They will also support you on your application and guide you through the paperwork, which can often be confusing and stressful. A good mortgage adviser will also advise you on improving your chances of being accepted for the mortgage; this is crucial for first-time buyers with a small deposit or if you’re self-employed

Risks of not getting advice

First and foremost, if you don’t get mortgage advice, you could miss out on the right deal by not tapping into the insight of an experienced broker. You could end up applying for a mortgage that doesn’t suit you. Or you could apply for a mortgage where you don’t meet the lender’s criteria.

Secondly, if your mortgage later turns out to be unsuitable, you have more rights if you take mortgage advice. You can file a complaint and even take this to the Financial Ombudsman Service.

If you don’t take advice, you must take responsibility for your mortgage decision. 

Do mortgage brokers get better rates?

Working with an online mortgage broker like means you should get access to the most suitable rates for your situation. We have working relationships with lenders and know when new deals may become available.

Yes, you can do your research across multiple lenders, but without industry experience, there’s no guarantee your final choice will be the right fit. Or the most suitable rate.

Should you use a mortgage broker or go directly to a bank?

So, mortgage adviser or bank? What do you think?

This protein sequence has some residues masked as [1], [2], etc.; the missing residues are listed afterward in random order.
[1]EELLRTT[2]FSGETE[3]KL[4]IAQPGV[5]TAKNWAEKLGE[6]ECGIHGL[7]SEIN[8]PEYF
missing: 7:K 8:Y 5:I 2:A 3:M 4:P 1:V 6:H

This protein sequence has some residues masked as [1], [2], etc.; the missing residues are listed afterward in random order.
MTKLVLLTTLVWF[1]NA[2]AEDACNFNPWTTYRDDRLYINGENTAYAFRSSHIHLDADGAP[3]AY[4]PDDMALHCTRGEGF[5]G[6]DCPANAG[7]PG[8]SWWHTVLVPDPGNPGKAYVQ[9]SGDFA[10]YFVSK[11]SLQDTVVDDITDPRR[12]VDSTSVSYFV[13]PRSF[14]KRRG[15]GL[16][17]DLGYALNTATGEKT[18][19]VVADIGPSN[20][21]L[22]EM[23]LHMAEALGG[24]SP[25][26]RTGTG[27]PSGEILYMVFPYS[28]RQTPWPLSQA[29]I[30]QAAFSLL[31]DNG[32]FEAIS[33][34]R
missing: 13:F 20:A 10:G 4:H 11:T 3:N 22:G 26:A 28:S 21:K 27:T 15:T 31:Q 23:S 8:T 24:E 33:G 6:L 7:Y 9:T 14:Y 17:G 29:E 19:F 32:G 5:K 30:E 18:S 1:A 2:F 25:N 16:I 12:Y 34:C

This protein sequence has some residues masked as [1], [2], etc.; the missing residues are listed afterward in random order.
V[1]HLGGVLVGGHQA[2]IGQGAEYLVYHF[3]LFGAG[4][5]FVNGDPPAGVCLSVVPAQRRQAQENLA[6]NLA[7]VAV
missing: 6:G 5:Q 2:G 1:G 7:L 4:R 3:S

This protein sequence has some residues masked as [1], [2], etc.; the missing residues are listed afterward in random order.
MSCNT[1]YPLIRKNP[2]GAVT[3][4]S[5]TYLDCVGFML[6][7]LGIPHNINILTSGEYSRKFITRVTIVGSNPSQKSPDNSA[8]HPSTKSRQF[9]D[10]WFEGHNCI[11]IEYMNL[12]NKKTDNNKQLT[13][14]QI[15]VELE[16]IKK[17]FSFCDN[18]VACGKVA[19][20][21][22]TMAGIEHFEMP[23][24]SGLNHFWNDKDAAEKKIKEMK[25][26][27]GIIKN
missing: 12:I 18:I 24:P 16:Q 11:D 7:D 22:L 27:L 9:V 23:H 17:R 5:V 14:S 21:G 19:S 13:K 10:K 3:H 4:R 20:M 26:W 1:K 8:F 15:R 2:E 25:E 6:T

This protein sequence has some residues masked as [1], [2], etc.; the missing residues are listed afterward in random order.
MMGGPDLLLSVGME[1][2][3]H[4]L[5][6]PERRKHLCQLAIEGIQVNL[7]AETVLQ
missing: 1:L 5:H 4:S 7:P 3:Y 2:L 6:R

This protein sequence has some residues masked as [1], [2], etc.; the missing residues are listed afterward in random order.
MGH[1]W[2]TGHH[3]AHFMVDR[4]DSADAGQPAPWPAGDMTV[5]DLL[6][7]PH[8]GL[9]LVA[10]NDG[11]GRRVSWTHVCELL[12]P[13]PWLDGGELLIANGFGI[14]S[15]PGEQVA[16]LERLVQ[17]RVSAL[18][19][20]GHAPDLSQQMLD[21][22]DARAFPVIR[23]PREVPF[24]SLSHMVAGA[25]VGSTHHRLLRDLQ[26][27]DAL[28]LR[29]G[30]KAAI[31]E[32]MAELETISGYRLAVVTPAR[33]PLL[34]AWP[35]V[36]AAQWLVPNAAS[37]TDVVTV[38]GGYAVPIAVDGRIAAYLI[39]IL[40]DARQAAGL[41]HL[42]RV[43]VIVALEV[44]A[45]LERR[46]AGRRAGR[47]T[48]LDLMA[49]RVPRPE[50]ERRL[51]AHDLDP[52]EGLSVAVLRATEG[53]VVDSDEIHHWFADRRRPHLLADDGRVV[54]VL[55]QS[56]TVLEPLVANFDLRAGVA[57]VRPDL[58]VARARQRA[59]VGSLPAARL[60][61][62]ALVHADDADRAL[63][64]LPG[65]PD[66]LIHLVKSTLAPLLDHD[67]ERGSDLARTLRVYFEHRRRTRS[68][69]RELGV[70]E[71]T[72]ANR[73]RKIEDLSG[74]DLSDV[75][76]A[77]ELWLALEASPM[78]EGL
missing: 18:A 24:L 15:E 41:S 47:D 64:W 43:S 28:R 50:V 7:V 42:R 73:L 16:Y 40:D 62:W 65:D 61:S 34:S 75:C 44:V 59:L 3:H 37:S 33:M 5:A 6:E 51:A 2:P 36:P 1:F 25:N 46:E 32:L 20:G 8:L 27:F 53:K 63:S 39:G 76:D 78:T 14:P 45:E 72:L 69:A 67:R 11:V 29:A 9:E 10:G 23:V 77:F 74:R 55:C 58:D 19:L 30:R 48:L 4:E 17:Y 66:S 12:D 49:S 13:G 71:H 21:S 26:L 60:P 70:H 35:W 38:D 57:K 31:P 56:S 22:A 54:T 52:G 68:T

If you go directly to a bank, you can only apply for their available deals. You may be missing out on more suitable mortgages elsewhere. Crucially, you may also have picked a lender that isn’t always suitable for your circumstances. For example, certain banks are more willing to lend to self-employed people or first-time buyers.

By working with a broker, you’re trusting that they understand the lending approach of different banks.

How to find a mortgage broker

The mortgage broker you choose will significantly impact your mortgage application process. A good one will make the process smooth and could save you time and money by finding you the right deal.

Here are some steps you can take to help you find the right mortgage broker:

1. Check broker reviews from previous and existing customers. Testimonials can provide insights into a broker's reputation and customer service. You should also ask friends and family for recommendations, ask about their experience, and ask whether they’d use the broker again.

2. Remember to check that the mortgage broker you choose is regulated by the Financial Conduct Authority (FCA).

3. Compare the fees associated with each broker on your shortlist; some may come with large fees, whereas other mortgage brokers, like us, won’t charge you anything. All mortgage brokers must be upfront with you and clearly outline any charges and their commission before entering into a contract on your behalf.

4. Find out how quickly they can start working on your application. Ask for a suggested timeframe for the completed mortgage to evaluate this against your expected timeline to complete your purchase. Remember, they can control when they start working on your case but can’t necessarily control how long the application takes. This will depend on the lender, but your broker should be able to advise on potential timescales.